Wednesday, January 10, 2018

How Buildings Learn

Anyone interested in architecture should read this book by Stewart Brand. Brand won a National Book Award for the Whole Earth Catalog, and is a co-founder of Global Business Network, a futurist research organization fostering "the art of the long view." How Buildings Learn features a lot of illustrations and insights about building and buildings. I especially enjoy the comparison of two structures on the campus of MIT:

The legendary Building 20 (1943) was an artifact of wartime haste. Designed in an afternoon by MIT grad Don Whiston, it was ready for occupancy by radar researchers six months later... In an undertaking similar in scope to the Manhattan Project that created the atomic bomb, the emergency development of radar employed the nation's best physicists in an intense collaboration that changed the nature of science. Unlike Los Alamos, the MIT radar project was not run by the military, and unlike Los Alamos, no secrets got out. The verdict of scientists afterward was, "The atom bomb only ended the war. Radar won it." ... Author Fred Hapgood wrote in 1993 of Building 20, "The edifice is so ugly that it is impossible not to admire it, if that makes sense; it has ten times the righteous nerdly swagger of any other building on campus... Although Building 20 was built with the intention to tear it down after... World War II, it has remained... providing a special function... Not assigned to any one school, department, or center, it seems to always have had space for the beginning project, the graduate student's experiment, the interdisciplinary research center.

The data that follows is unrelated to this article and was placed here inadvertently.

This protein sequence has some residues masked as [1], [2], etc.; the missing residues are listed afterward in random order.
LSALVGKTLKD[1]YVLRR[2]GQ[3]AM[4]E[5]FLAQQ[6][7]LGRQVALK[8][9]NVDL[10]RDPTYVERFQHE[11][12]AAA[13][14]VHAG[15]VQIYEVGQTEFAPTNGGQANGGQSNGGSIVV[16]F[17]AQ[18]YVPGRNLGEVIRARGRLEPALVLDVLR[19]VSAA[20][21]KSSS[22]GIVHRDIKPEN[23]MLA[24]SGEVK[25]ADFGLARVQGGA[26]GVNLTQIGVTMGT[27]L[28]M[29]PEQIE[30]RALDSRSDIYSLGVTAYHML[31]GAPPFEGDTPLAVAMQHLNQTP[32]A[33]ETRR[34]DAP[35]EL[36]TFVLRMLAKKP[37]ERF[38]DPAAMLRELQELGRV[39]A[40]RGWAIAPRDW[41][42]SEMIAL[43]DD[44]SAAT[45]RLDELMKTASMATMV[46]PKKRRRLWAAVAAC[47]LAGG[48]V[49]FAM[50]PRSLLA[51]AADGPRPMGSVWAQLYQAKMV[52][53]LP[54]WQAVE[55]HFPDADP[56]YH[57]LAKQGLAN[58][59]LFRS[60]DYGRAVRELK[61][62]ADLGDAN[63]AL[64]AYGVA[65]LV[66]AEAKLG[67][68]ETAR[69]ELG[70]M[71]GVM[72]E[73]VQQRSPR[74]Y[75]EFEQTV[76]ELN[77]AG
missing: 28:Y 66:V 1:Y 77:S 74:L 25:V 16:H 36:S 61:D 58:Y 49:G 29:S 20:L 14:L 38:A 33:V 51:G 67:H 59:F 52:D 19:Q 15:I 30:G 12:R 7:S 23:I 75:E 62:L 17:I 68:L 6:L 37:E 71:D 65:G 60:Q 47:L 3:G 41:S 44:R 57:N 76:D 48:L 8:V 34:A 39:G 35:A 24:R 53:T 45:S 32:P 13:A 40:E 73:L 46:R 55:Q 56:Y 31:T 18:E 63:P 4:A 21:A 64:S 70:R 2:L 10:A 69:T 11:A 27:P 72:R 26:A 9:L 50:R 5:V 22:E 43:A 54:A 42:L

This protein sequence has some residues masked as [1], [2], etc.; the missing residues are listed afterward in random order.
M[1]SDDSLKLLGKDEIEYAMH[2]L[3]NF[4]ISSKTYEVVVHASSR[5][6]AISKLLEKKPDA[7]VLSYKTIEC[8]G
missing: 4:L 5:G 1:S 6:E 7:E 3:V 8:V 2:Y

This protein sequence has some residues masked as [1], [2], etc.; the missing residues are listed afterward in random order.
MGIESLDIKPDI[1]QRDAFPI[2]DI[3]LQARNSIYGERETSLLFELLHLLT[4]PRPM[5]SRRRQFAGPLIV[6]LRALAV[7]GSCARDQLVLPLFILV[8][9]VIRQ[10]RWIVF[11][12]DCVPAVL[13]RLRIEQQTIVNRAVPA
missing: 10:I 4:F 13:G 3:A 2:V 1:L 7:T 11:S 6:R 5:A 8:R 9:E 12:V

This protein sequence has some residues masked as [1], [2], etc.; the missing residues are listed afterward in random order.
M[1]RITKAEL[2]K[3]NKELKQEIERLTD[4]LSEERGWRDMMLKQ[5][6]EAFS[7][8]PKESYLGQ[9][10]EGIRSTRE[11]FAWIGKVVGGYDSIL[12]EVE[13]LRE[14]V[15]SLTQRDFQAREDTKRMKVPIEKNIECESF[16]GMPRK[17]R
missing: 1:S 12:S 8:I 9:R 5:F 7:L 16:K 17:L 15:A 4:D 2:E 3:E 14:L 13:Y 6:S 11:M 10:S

In a later chapter, Brand describes famous architect I.M. Pei's third MIT building, known informally as the Media Lab and formally as the Wiesner Building:

It may have been my familiarity with MIT's homely, accommodating Building 20 just across the street that made the $45 million pretentiousness, ill-functionality, and non-adaptability of the Media Lab building so shocking to me... Nowhere in the whole building is there a place for casual meetings, except for a tiny, overused kitchen. Corridors are narrow and barren. Getting new cabling through the interior concrete walls - a necessity in such a laboratory - requires bringing in jackhammers. You can't even move office walls around, thanks to the overhead fluorescent lights being at a Pei-signature 45-degree angle to everything else.

The Media Lab building, I discovered, is not unusually bad. Its badness is the norm in new buildings overdesigned by architects...

Brand finishes How Buildings Learn with a list of good books, writing, "They are the texts I would reach for if I was going to work on a building..."

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